Martin Focazio of Interactive TV Today recently wrote, "Today, televisions have poor manners. They don't listen, they don't shut up, and they constantly show you things you're not really interested in seeing. They show violent content to your kids when you're not around and they don't even have the courtesy to pause the program when you leave the room. This blind, deaf and dumb machine that dominates our homes is about to change radically. The television of tomorrow will be an ever-observant and civilized part of the home with unmatched access to your tastes and preferences. Like a good butler, it will unobtrusively respond to your wishes (verbalized or not), it will react appropriately to who is in the room and it will offer an appropriate selection of content for your enjoyment. In short, the television of tomorrow will know you and the people you live with, will know what you like, and will seem intelligent--perhaps nearly sentient."
He continues, "Perhaps the most important thing to consider in the vision of a television with manners is that it requires a complex level of interoperability between hardware capabilities, device software, server-side systems and--most critically--program and usage metadata. In many ways, we're at a stage roughly akin to the days of dial-up Internet--a time when hardware, connectivity, and server-side capabilities were not fully standardized. Anyone who remembers having to decide between a PPP connection vs. a SLIP connection, or who bought a modem because it had v.32bis or v.90, should have a sense of familiarity with the issue. Today, smart televisions are purchased by people who clearly have no idea what a smart television is for--only 50% of them are connected to the Internet, and this is because the overall experience is still about as good as the Internet was in dial-up days."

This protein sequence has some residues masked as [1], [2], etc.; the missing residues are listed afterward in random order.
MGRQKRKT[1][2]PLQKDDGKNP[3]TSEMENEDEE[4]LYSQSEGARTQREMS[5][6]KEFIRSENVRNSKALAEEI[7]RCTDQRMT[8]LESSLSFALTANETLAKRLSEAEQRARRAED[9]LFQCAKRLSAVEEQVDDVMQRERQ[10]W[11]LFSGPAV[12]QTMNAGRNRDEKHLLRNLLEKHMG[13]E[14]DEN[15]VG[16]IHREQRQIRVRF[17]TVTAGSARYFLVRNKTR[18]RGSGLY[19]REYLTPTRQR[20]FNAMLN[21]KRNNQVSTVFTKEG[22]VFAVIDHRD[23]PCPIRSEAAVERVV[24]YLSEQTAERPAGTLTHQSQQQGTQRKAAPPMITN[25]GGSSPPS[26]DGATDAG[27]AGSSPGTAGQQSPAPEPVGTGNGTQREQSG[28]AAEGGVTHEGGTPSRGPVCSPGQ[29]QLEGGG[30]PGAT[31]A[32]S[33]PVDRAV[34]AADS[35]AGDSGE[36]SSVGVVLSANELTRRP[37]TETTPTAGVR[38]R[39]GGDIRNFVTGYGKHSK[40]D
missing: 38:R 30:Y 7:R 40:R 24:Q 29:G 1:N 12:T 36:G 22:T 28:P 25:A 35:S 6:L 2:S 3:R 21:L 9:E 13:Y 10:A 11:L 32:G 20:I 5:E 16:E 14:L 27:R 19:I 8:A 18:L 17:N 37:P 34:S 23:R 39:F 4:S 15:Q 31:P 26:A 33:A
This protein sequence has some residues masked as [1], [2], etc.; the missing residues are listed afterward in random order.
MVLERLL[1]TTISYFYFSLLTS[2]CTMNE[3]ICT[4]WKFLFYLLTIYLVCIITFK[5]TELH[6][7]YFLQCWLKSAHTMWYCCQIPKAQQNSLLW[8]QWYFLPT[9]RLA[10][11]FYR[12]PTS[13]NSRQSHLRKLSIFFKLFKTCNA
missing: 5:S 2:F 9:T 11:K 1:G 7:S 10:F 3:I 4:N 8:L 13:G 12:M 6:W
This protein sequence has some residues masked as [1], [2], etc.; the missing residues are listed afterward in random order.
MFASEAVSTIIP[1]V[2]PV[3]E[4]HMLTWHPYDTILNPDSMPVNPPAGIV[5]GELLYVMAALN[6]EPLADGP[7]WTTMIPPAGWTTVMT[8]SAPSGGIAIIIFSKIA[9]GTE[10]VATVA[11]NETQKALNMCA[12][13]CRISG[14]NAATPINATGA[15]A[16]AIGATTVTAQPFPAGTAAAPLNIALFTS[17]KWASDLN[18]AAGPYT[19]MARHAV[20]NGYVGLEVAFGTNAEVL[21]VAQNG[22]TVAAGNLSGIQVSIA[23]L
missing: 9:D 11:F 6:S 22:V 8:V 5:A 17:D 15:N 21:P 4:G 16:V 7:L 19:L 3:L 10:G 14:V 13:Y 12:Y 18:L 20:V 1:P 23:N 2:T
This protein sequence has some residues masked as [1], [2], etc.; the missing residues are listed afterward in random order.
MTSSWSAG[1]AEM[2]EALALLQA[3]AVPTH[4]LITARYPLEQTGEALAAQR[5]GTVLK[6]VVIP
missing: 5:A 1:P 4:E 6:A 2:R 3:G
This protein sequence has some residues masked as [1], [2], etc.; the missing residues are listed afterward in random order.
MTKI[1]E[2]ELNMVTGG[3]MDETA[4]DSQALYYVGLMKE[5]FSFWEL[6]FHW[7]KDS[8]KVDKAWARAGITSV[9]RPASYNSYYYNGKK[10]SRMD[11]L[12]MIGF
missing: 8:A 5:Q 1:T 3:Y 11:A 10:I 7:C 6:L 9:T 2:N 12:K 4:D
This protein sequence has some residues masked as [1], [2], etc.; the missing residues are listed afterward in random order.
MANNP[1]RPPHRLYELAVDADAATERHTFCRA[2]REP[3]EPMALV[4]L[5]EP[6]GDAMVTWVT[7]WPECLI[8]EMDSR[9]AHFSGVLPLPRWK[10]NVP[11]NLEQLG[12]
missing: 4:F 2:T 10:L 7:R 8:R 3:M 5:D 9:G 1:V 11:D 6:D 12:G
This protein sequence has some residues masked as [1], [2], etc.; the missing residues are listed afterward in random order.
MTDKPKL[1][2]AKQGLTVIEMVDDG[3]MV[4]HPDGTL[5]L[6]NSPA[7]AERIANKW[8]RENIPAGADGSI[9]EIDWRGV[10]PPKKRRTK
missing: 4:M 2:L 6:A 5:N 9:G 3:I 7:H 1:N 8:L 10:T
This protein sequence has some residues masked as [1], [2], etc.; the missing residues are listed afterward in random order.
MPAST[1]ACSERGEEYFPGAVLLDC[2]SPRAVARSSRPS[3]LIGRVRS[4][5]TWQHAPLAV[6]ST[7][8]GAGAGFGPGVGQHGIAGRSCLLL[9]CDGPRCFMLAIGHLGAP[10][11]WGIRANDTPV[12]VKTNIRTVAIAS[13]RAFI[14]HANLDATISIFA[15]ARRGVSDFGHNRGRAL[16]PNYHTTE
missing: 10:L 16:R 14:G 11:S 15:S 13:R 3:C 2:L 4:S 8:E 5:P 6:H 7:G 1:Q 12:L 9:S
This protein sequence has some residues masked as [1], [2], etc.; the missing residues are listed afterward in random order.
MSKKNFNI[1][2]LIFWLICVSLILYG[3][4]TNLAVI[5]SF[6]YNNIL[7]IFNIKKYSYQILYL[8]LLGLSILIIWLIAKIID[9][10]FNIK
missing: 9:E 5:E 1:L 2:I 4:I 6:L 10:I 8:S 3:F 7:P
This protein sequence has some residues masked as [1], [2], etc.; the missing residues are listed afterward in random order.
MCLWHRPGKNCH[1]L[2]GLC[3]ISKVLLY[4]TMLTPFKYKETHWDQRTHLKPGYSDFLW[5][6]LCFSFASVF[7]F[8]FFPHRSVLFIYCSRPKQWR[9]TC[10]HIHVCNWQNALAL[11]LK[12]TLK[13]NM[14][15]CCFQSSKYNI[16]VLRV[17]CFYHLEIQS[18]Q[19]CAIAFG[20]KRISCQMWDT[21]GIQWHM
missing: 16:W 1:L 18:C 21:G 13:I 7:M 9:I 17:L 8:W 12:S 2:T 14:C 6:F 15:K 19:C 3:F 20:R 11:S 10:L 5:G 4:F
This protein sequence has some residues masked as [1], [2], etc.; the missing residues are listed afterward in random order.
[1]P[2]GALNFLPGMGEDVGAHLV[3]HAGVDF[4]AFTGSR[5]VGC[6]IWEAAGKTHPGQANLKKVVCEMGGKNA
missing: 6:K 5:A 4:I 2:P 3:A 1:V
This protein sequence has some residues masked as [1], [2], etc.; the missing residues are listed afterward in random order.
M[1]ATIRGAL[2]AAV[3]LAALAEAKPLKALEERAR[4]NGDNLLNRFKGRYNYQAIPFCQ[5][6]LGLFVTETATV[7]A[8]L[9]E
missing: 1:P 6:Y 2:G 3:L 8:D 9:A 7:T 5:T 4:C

Image: Courtesy Flickr/ .reid.